It’s a melange of ideas, flavours at literary carnival

Two-day event kickstarted on Saturday; authors, artistes bring to the fore thoughts on diverse topics; stress on women’s rights too

February 17, 2013 01:48 am | Updated November 17, 2021 12:26 pm IST - CHENNAI:

(From left) Author Nilanjana Roy, sociologist Kalpana Kannabiran, actor Rahul Bose and columnist Kalpana Sharma on the inaugural day of The Hindu Lit For Life on Saturday. Photo: S.S. Kumar

(From left) Author Nilanjana Roy, sociologist Kalpana Kannabiran, actor Rahul Bose and columnist Kalpana Sharma on the inaugural day of The Hindu Lit For Life on Saturday. Photo: S.S. Kumar

The printed word and some of its finest contemporary practitioners from across the country took centrestage at The Hindu Lit for Life on Saturday.

On the inaugural day of the two-day event, wordsmiths, who practise their craft in English as well as regional languages, interacted with an enthusiastic audience on issues ranging from what their inspiration was to whether Indian women writers feel more free today.

There was also some levity to the proceedings, like the time when a curious audience member asked firebrand poet Meena Kandasamy if she could list two things positively about men. “Of course, I do say nice things all the time to men who impress me,” she said. “Otherwise I would not have a string of lovers.”

The event got off to a dramatic start with actor Rahul Bose and theatre artiste Yog Japee reading out the handwritten letters exchanged between Mahatma Gandhi and C. Rajagopalachari (Rajaji), culled out from author Gopalkrishna Gandhi’s new book ‘My dear Bapu.’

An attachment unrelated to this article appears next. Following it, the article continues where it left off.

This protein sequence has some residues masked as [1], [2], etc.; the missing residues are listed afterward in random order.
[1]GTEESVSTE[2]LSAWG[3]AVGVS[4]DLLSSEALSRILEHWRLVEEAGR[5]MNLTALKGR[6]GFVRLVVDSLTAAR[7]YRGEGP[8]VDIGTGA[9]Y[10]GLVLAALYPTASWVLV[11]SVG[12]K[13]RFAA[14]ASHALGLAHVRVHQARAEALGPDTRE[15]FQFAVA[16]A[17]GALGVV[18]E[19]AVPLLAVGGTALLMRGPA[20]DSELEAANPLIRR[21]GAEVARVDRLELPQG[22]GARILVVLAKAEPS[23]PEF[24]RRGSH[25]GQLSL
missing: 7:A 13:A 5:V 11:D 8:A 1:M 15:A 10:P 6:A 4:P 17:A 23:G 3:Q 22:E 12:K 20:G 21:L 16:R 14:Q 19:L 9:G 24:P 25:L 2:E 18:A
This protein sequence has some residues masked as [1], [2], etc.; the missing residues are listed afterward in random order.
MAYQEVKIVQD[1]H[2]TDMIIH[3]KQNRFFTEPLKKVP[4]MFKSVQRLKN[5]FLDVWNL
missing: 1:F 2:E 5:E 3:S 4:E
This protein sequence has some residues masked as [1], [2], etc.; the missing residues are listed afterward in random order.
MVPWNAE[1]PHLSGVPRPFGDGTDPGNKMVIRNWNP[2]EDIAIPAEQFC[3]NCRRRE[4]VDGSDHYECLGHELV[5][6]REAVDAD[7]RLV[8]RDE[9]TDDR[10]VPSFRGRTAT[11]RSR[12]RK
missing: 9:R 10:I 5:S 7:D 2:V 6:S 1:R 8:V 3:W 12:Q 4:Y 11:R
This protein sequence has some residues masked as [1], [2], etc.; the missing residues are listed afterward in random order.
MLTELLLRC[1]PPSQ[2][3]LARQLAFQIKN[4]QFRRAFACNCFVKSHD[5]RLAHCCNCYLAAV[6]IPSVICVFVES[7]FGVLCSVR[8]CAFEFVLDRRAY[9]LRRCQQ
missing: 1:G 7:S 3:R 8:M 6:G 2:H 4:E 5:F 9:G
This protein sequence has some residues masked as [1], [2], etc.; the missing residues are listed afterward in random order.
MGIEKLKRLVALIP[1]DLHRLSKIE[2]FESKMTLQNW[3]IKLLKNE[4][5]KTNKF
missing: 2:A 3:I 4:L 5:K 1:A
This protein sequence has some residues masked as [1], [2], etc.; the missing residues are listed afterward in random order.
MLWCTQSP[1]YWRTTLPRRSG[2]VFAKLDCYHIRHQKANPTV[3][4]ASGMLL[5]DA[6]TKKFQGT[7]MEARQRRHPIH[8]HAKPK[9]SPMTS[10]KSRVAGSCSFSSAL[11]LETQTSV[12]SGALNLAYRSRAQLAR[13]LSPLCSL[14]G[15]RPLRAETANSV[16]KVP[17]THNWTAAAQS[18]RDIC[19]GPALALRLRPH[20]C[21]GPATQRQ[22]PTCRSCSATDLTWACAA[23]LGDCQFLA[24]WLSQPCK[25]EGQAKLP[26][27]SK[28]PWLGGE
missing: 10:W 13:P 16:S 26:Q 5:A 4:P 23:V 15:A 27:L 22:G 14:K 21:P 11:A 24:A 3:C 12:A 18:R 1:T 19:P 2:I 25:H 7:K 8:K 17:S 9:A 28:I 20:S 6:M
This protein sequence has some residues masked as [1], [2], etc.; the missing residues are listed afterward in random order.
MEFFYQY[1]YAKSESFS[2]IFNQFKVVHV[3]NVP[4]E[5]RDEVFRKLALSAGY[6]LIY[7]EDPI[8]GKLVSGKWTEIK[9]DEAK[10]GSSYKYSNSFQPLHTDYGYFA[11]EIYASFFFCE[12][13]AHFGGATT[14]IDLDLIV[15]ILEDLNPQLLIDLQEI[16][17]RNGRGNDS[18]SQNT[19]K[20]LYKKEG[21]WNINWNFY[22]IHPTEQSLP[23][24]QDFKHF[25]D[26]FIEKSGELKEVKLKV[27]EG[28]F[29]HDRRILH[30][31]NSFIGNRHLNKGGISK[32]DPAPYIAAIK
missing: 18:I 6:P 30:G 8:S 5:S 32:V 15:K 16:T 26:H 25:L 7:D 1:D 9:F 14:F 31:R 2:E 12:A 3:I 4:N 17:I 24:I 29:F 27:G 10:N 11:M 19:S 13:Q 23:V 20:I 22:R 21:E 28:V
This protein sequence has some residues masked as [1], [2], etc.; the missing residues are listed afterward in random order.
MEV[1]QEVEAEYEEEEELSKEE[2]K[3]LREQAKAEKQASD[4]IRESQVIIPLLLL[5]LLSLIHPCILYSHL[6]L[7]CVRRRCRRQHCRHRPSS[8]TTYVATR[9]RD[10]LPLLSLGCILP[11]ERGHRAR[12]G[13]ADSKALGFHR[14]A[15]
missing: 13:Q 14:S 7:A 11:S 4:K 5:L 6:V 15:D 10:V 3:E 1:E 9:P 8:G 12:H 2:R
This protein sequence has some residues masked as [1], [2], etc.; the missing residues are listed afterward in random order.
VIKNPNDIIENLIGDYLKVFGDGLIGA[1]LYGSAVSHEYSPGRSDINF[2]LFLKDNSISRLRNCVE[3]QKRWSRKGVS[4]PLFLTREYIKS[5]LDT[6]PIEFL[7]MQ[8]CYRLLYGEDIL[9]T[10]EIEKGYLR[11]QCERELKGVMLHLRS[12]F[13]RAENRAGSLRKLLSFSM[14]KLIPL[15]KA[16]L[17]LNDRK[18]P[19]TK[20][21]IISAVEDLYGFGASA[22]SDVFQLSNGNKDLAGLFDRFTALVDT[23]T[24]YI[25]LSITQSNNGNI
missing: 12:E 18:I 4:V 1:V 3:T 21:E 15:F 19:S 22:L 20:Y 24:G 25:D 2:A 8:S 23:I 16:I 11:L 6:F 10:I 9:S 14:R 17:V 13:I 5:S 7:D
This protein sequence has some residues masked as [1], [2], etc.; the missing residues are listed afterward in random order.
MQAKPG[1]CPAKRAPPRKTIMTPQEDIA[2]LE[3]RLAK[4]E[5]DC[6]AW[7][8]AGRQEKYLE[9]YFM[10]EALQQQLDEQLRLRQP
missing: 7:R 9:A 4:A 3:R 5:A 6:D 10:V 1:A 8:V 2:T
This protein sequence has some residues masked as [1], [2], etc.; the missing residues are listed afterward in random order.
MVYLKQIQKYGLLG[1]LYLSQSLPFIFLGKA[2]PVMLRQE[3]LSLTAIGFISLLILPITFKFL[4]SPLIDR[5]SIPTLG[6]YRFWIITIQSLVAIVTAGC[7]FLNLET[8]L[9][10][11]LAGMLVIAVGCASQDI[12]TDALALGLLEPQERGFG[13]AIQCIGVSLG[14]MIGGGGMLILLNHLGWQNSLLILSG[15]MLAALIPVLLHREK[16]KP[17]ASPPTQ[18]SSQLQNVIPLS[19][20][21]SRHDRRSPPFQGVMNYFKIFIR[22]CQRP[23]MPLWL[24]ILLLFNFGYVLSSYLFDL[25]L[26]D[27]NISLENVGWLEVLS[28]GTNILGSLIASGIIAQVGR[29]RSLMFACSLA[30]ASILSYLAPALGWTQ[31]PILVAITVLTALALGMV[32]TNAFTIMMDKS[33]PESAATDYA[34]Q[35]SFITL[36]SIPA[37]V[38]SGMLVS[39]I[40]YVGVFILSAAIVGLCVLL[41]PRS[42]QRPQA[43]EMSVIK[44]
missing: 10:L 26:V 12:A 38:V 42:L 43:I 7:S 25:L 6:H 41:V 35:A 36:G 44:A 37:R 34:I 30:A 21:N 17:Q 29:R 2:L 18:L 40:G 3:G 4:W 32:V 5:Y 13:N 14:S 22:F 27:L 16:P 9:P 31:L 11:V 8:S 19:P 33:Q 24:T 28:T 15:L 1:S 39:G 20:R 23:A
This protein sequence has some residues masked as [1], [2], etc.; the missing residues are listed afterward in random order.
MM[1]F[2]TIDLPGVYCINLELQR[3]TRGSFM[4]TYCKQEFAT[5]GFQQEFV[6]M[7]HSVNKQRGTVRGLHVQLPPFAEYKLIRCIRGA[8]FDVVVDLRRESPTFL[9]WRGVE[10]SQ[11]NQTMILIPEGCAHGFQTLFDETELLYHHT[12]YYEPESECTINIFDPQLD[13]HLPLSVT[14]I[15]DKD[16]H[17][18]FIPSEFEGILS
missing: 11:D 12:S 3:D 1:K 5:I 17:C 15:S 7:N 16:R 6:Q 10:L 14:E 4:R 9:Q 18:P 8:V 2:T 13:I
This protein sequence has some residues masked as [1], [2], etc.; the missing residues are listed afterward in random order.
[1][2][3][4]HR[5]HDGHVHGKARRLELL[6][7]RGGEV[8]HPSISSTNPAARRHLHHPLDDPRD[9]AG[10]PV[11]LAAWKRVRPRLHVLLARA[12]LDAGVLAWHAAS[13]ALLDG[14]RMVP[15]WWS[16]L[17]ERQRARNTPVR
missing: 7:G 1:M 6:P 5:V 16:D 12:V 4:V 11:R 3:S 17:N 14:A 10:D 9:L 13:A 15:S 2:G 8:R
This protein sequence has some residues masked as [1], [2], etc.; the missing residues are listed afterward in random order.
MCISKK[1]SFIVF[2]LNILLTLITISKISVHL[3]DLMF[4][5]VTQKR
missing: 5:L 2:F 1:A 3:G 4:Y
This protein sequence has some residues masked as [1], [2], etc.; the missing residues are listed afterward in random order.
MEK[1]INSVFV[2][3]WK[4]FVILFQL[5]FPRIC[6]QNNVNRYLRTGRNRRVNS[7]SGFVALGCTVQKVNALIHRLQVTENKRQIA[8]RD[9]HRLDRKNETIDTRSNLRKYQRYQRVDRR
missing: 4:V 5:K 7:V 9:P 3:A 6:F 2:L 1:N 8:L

While introducing the stage representation, the author said, “Very few have written letters with as much clarity as M.K. Gandhi. There were days he did not eat, but there never was a day when he did not write a letter.”

Bose and Japee read out a selection of letters that bore witness not just to the friendship and care the two had for each other, — the constant bickerings over Gandhi’s dietary experiments — but also threw light on the key moments of the freedom struggle. In a letter, Rajaji writes, “You are not manufacturing salt. You are manufacturing disobedience.”

The presentation brought to light the wit and passion the two leaders possessed right through the tumultuous times.

An audience member, Anujeeth Majumdar, tweeted, “Serious topics, interspersed with personal moments. Riots and diets in the same sentence. What a narration!”

In the session ‘South of the Vindhyas: Stories from the Southern States,” Malayalam novelist Benyamin and Kannada writers Vaidehi and Sarah Aboobacker outlined their inspiration to write. Aboobacker said, being a Muslim woman writer, she started writing when society did not care much for women of the community. Vaidehi echoed similar views. “I have seen women being oppressed. I never questioned it. But when I grew up, I realised it was due to a much larger social context. I have understood the strength of these women and I want to speak about them.”

Benyamin, who writes in the spare time his day job in Bahrain provides, said his inspiration was to narrate tales of people who have left their homes to go abroad and earn so their families live a better life here.

On the continuing violence against women, discussed during the session ‘No country for Women: Some truths about Rape,’ in which Bose shared the dais with sociologist Kalpana Kannabiran and journalist Nilanjana Roy, the actor summed up by saying, “We must learn to bring up our boys.”

“We can’t have a situation where the wife necessarily has to walk a few steps behind her husband, and the boy grows up watching that,” Mr. Bose said.

Referring to changes made to laws on violence against women, Kannabiran and Roy stressed they needed to have relevance to the society they served. The session was moderated by columnist Kalpana Sharma.

A short story competition was organised at the venue on Saturday. The winner of The Hindu Literary Prize will be announced on Sunday.

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